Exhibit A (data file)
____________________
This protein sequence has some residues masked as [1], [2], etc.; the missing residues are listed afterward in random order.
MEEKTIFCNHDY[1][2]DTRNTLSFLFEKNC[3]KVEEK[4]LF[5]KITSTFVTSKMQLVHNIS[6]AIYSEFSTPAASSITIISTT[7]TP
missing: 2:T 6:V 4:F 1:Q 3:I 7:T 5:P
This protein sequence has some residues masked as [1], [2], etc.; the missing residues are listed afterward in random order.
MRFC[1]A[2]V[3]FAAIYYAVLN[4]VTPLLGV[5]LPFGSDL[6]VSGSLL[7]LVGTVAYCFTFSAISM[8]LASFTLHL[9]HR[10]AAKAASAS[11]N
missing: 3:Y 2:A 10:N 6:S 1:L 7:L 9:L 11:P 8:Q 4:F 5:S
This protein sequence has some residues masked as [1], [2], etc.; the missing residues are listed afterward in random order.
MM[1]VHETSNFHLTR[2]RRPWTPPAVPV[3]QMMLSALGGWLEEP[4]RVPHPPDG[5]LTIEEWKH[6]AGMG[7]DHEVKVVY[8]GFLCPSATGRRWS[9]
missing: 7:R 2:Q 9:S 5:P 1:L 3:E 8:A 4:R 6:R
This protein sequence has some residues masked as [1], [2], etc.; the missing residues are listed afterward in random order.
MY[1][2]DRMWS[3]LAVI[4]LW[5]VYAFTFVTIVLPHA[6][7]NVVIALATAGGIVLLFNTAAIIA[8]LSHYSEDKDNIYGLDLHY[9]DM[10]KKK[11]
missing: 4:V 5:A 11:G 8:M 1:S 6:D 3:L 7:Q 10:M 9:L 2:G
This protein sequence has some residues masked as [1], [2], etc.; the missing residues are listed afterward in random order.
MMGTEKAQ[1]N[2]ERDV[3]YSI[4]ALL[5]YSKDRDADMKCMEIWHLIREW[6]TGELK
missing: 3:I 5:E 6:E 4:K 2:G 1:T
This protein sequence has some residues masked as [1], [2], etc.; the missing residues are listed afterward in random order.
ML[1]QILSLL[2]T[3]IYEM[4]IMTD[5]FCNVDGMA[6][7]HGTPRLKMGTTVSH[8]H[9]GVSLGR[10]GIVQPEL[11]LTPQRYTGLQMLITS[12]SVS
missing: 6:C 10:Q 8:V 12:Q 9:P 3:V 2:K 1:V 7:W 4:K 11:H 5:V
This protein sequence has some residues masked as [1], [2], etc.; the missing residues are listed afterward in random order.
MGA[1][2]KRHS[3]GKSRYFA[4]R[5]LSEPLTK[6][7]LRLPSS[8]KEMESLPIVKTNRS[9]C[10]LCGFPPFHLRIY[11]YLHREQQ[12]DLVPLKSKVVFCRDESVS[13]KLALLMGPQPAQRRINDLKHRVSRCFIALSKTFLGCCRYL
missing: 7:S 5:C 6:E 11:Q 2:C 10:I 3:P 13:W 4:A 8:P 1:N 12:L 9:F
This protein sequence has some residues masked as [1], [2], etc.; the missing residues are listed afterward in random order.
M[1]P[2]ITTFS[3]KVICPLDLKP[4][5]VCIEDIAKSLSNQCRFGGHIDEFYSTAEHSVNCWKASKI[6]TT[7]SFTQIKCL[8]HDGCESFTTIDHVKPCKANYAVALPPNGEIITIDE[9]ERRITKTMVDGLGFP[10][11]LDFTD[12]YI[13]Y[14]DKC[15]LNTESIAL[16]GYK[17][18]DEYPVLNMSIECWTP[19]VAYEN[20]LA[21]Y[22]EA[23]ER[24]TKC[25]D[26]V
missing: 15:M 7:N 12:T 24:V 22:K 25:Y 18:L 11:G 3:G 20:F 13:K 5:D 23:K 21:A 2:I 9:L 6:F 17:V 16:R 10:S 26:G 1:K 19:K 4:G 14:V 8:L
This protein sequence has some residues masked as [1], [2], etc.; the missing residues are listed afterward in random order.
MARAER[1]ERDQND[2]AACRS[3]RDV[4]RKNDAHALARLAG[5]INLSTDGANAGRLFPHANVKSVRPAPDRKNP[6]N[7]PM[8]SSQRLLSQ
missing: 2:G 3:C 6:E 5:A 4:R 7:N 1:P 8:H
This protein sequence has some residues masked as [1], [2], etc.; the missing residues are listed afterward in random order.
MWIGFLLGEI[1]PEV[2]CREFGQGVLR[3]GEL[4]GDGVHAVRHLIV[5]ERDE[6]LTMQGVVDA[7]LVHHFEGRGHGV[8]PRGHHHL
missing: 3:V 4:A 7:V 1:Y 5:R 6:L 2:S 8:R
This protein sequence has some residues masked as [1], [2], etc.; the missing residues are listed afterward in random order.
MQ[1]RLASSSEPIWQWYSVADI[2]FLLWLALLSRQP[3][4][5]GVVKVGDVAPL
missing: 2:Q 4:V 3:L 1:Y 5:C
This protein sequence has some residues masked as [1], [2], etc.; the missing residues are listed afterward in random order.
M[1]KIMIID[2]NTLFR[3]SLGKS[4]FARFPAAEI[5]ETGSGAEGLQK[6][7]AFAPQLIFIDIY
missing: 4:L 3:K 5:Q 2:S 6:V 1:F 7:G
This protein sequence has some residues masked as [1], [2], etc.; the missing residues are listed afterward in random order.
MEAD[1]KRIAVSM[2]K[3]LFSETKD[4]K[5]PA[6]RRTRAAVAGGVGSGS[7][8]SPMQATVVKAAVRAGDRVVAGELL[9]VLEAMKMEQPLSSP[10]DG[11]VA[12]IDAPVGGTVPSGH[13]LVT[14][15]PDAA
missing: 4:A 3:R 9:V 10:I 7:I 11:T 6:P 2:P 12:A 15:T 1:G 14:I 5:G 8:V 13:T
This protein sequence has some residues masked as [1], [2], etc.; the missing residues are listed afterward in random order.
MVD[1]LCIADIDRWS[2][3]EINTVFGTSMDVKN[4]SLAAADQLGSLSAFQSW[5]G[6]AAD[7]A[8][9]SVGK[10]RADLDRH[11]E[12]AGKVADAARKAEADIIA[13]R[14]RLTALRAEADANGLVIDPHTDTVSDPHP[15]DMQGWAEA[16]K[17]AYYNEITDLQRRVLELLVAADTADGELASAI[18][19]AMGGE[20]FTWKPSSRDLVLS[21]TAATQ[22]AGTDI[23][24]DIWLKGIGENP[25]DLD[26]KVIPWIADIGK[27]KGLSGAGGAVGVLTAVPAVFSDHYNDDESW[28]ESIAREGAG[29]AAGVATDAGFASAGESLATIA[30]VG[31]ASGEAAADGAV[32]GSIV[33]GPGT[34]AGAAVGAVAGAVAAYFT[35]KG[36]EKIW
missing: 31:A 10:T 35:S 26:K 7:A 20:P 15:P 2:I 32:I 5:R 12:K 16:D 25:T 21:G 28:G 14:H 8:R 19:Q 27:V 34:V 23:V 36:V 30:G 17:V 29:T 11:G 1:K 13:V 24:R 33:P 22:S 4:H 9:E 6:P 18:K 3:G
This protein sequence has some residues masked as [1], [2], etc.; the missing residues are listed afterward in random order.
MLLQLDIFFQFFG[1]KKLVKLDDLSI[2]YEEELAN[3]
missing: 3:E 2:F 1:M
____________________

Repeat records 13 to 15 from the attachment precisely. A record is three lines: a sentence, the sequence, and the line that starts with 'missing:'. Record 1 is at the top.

This protein sequence has some residues masked as [1], [2], etc.; the missing residues are listed afterward in random order.
MEAD[1]KRIAVSM[2]K[3]LFSETKD[4]K[5]PA[6]RRTRAAVAGGVGSGS[7][8]SPMQATVVKAAVRAGDRVVAGELL[9]VLEAMKMEQPLSSP[10]DG[11]VA[12]IDAPVGGTVPSGH[13]LVT[14][15]PDAA
missing: 4:A 3:R 9:V 10:I 7:I 11:T 6:P 2:P 12:A 15:T 1:G 14:I 5:G 8:V 13:T
This protein sequence has some residues masked as [1], [2], etc.; the missing residues are listed afterward in random order.
MVD[1]LCIADIDRWS[2][3]EINTVFGTSMDVKN[4]SLAAADQLGSLSAFQSW[5]G[6]AAD[7]A[8][9]SVGK[10]RADLDRH[11]E[12]AGKVADAARKAEADIIA[13]R[14]RLTALRAEADANGLVIDPHTDTVSDPHP[15]DMQGWAEA[16]K[17]AYYNEITDLQRRVLELLVAADTADGELASAI[18][19]AMGGE[20]FTWKPSSRDLVLS[21]TAATQ[22]AGTDI[23][24]DIWLKGIGENP[25]DLD[26]KVIPWIADIGK[27]KGLSGAGGAVGVLTAVPAVFSDHYNDDESW[28]ESIAREGAG[29]AAGVATDAGFASAGESLATIA[30]VG[31]ASGEAAADGAV[32]GSIV[33]GPGT[34]AGAAVGAVAGAVAAYFT[35]KG[36]EKIW
missing: 31:A 10:T 35:S 26:K 7:A 20:P 15:P 2:I 32:I 5:R 12:K 16:D 25:T 21:G 28:G 14:H 8:R 19:Q 27:V 34:V 23:V 36:V 30:G 17:V 29:T 11:G 1:K 13:V 24:R 33:P 22:S 4:H 9:E 6:P 18:K 3:G
This protein sequence has some residues masked as [1], [2], etc.; the missing residues are listed afterward in random order.
MLLQLDIFFQFFG[1]KKLVKLDDLSI[2]YEEELAN[3]
missing: 3:E 2:F 1:M